Hot water accounts for a large chunk of your power bill. A water-efficient showerhead is one of the most cost-effective ways to save. They are also quite easy to install.
5. Insulate your roof
Up to 45% of the energy that heats our homes leaks out through ceilings and roofs.
Talk to an expert to find out what's best for your home and its climate. It's important to safely install insulation that meets Australian standards.
5 longer term investments to consider
1. Insulate floors and walls, and rug up floors
You could be save up to 20% on your heating and cooling bills if you insulate your walls. Floor insulation can save you an additional 5%.
Get expert advice when looking into wall and underfloor insulation.
Warm rugs and thick carpet underfoot will also make a difference to comfort levels.
2. Double glaze windows
If you've got money to invest then laminating or double glazing windows could be for you. Double glazing can be especially useful for windows that you can't easily cover with insulating blinds or curtains.
Lower cost options for windows include laminating products that you can attach to your existing windows. This option and the curtain ideas listed above will all make a noticeable difference to your comfort levels. Double glazing can further reduce your heating and cooling requirements.
Do some research online first. This will help you to choose a builder or window supplier who knows what they're selling.
3. Reconsider your second car
Are you thinking about buying a second car? Perhaps you've done the sums and are considering the benefits of getting rid of an unnecessary second car?
If you can do without a second car you're likely to save thousands of dollars each year. You could avoid registration, insurance, loans and running costs. The money you save could cover occasional trips by taxi when needed.
Even if you have a car, you don't have to use it all the time. Walking and cycling is good for your wallet, your health and for the environment.
Choosing a fuel-efficient new or second-hand car is a good financial decision. It can save you thousands of dollars in fuel costs. It will also reduce the pollution generated as you drive it.
All new light motor vehicles sold in Australia have to display a Fuel Consumption Label. The label is on cars, 4WDs, SUVs and light commercial vehicles. It helps you understand the running costs and environmental impacts of your new car. Fuel consumption information is also available for many cars made before 2004.
4. Install solar power
Installing solar PV panels is a great way of capturing the sun's energy to generate electricity at home.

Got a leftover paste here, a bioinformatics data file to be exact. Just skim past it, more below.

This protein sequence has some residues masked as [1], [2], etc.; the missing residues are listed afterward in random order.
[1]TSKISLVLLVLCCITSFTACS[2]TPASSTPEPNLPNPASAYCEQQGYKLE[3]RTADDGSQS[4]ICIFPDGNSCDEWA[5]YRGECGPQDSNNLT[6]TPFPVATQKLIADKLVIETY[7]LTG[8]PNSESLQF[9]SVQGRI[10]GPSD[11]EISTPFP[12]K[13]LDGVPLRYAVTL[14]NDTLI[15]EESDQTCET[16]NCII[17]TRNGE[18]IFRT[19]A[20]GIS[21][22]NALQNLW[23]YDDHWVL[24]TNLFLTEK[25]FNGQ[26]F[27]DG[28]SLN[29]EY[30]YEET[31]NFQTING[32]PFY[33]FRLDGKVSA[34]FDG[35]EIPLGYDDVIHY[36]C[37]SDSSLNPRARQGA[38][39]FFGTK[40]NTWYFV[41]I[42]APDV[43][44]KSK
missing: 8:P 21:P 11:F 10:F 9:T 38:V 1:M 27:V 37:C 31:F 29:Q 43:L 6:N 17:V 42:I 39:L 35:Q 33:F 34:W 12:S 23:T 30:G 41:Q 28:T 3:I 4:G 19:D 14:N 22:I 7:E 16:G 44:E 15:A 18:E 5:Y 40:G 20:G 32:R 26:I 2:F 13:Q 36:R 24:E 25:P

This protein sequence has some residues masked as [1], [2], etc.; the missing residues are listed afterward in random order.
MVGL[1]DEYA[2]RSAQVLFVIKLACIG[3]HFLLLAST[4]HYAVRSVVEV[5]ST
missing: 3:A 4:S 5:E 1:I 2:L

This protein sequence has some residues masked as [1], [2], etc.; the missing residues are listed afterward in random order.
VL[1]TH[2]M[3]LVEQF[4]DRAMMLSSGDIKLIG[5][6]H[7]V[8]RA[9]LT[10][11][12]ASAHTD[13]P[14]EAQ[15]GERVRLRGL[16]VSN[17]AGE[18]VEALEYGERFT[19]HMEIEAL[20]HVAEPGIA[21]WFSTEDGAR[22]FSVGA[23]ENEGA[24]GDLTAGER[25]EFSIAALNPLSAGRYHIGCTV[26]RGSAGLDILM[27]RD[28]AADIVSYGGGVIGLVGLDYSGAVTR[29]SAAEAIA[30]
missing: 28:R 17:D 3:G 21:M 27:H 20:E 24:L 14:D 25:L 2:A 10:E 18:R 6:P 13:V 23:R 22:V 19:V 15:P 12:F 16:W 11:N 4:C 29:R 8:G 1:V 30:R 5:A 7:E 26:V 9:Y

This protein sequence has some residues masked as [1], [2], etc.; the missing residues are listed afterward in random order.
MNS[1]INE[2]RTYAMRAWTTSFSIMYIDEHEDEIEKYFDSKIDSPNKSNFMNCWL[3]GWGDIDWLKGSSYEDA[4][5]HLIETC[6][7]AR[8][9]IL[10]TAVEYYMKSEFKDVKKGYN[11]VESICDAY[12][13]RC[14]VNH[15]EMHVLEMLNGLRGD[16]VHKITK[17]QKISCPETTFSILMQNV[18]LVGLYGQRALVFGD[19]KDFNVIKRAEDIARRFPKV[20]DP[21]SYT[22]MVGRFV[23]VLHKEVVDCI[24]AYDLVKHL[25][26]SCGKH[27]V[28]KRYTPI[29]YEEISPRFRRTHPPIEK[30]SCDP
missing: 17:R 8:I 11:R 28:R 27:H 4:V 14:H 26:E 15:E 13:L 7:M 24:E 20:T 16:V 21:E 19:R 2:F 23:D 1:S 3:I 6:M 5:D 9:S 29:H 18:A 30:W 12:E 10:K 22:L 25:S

Solar power systems will help reduce your electricity bills as well as your impact on the environment. They are low-maintenance and can also increase the value of your home.
Solar power can be connected to the mains electricity grid. It can also be set up as a stand-alone system where electricity is stored in batteries.
If you install a solar power system at home, you could receive incentives called Small-scale Technology Certificates (STCs). You may also be able to sell the excess electricity you generate to electricity suppliers under a feed-in tariff.
5. Be energy efficient when you buy, build or renovate
If you're buying or building a home or renovating, consider increasing its energy efficiency.
Building and renovating is an exciting time. It can also be complex and stressful with all sorts of decisions to make. You will need to decide the design of the home or extension. Chose how you insulate, heat and cool your space. Purchase new energy efficient appliances. Your choices can improve comfort levels and cut your heating, cooling and water costs for many years to come.
There are many experts who can give you advice on home energy efficiency and help with your planning. They can save you money and bother over the longer term.
Be bushfire ready
A tidy-up to maintain your home's exterior and the health of your garden is always a good idea. Peak fire season varies depending on where you live in Australia. Check with the Bureau of Meteorology to find out when the fire risk is highest in your area.
Keep garden waste from seasonal pruning away from the house. You can take it to green waste drop-off centres. Clean your gutters and remove storm and fire hazards to ensure you are bushfire ready.